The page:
The History of Gin and its Dutch Influence

By Timo Torner / Last updated on April 6, 2023

Of all modern spirits, gin seems to have the most eventful history. It evolved from a cheap working-class cheaper than beer into a component of Queen Elizabeth's favorite drink.
History of Gin - Gin lane and old bottle of Gin

The history of gin is linked closely to England - London in particular. That even shows in the most famous gin type, the London Dry Gin. But the origin of the juniper-flavored spirit lies despite all British influences in the Netherlands. 

It was a Dutchman who brought the juniper-infused liquor to the British Island. Follow us on a journey from genever to gin, learn how the spirit has established itself in England, and what "Gin Craze" means.

General knowledge about the history of Gin

Gin, as we know it today, is a strong spirit of at least 37,5% ABV flavored with juniper and other botanicals. It's available in many different types, with London Dry being the most popular.

The term gin is a short form of the English word genever or variations of the word in other languages like French (genièvre) and Dutch (jenever). Ultimately, all are derivations from the Latin word for juniper - Juniperus.

Like most traditional spirits and liqueurs, the roots of gin reach far back, to the eleventh century when it started as some form of medicine due to the healing properties of juniper.

It is a refined version of the Dutch genever and became the national alcoholic drink of England during the reign of William of Orange. But let's start at the beginning.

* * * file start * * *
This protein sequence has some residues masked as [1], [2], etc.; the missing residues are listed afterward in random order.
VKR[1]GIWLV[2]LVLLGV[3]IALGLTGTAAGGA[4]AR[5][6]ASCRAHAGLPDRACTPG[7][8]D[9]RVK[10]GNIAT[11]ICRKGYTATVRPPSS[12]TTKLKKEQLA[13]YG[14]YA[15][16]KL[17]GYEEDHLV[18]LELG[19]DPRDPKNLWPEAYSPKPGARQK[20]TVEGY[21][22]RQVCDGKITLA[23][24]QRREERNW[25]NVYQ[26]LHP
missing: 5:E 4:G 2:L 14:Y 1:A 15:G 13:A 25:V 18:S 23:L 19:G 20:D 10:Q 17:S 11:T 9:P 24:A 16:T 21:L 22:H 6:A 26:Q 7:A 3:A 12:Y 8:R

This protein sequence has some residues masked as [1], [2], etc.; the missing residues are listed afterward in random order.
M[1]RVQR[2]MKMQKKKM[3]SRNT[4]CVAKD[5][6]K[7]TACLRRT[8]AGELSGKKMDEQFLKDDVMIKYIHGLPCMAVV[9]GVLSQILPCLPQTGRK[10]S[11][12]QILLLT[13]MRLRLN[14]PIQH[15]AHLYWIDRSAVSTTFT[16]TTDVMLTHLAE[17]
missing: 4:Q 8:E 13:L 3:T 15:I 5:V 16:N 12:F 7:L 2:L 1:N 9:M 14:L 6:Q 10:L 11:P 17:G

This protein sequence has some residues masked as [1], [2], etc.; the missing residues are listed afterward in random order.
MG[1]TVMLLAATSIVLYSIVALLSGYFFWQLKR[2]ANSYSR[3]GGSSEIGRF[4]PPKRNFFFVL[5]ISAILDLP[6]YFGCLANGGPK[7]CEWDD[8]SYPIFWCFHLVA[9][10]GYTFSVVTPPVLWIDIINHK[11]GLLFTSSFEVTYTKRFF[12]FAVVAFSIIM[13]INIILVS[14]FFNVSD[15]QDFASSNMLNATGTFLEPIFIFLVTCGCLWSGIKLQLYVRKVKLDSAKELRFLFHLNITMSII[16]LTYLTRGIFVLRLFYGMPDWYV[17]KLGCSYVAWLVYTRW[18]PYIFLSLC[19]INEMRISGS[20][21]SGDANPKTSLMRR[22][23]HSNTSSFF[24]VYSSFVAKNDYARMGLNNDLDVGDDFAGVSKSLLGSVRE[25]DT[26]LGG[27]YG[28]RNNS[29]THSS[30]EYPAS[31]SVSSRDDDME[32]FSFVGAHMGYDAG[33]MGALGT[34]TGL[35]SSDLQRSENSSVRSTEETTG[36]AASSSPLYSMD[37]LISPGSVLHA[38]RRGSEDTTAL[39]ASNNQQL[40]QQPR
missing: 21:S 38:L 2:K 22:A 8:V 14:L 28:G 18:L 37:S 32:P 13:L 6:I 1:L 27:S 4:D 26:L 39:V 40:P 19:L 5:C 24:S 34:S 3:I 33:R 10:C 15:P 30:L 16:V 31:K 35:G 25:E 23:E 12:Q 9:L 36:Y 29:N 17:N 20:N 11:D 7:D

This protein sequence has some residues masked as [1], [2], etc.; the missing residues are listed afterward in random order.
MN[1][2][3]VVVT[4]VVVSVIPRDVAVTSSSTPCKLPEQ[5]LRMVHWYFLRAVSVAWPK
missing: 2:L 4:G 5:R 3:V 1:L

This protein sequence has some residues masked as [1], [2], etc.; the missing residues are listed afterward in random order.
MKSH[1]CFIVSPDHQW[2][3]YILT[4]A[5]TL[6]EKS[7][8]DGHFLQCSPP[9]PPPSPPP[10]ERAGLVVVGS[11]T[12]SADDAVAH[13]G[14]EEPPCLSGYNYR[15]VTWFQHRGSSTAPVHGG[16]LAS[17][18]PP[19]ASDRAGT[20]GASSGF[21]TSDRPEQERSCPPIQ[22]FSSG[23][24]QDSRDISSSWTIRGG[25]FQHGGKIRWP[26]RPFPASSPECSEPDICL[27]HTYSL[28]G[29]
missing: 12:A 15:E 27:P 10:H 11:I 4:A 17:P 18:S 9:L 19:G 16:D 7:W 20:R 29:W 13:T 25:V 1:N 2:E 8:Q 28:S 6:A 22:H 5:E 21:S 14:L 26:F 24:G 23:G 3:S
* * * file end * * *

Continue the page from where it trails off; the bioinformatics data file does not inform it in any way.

The Origin

1270 was the first time jenever was referred to in written form in a Dutch encyclopedia called Der Naturen Bloeme (the flower of nature") by Jacob van Maerlant. 

This collection of 13 books itself is only a shortened and translated version of the Latin Original De Natura Rerum. [1] The author explains that boiling juniper berries in water can treat abdominal pain. Boiling then in wine, in turn, would relieve cramps.

A few hundred years later, genever, the predecessor of gin, was invented in the Netherlands. Franciscus Sylvius is often mistakenly called the inventor of genever. However, he lived from 1614 to 1672, and old records from the Eighty Years' War of 1585 show that the Dutch were already drinking jenever in those days. 

The calming effect of the juniper-flavored spirit helped the soldiers before the battle. That is also said to be the basis for the famous term Dutch Courage.

How Gin came to England

Gin, the British answer to genever, was first produced in the early 1600s and was originally consumed as medicine. The rise in popularity of Gin in England is closely linked to William of Orange. The monarch with Dutch ancestry became King of England, Scotland, and Ireland in 1689. 

When he set up import restrictions on French Brandy, people turned to gin, making it the most popular spirit almost overnight. Combined with another new law, this led to what is now known as the Gin Craze.

The Gin Craze